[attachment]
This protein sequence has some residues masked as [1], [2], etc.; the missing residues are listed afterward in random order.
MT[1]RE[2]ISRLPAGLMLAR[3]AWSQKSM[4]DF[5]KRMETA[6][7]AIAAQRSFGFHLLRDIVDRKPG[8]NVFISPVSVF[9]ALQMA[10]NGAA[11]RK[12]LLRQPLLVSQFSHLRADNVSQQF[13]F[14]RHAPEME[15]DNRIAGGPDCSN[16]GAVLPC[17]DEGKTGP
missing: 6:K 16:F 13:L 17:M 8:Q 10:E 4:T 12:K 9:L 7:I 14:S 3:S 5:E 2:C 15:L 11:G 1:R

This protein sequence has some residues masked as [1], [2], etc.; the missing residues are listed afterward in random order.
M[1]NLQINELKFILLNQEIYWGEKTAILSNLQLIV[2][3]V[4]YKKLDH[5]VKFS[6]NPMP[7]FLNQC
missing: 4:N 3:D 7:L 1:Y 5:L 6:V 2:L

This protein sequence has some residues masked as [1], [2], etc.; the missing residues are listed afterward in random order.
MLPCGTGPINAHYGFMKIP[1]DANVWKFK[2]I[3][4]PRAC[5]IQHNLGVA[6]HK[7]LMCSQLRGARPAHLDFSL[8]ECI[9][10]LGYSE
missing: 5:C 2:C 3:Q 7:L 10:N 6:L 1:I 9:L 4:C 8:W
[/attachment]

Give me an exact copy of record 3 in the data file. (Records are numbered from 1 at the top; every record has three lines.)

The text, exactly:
This protein sequence has some residues masked as [1], [2], etc.; the missing residues are listed afterward in random order.
MLPCGTGPINAHYGFMKIP[1]DANVWKFK[2]I[3][4]PRAC[5]IQHNLGVA[6]HK[7]LMCSQLRGARPAHLDFSL[8]ECI[9][10]LGYSE
missing: 5:C 2:C 3:Q 7:L 10:N 6:L 1:I 9:L 4:C 8:W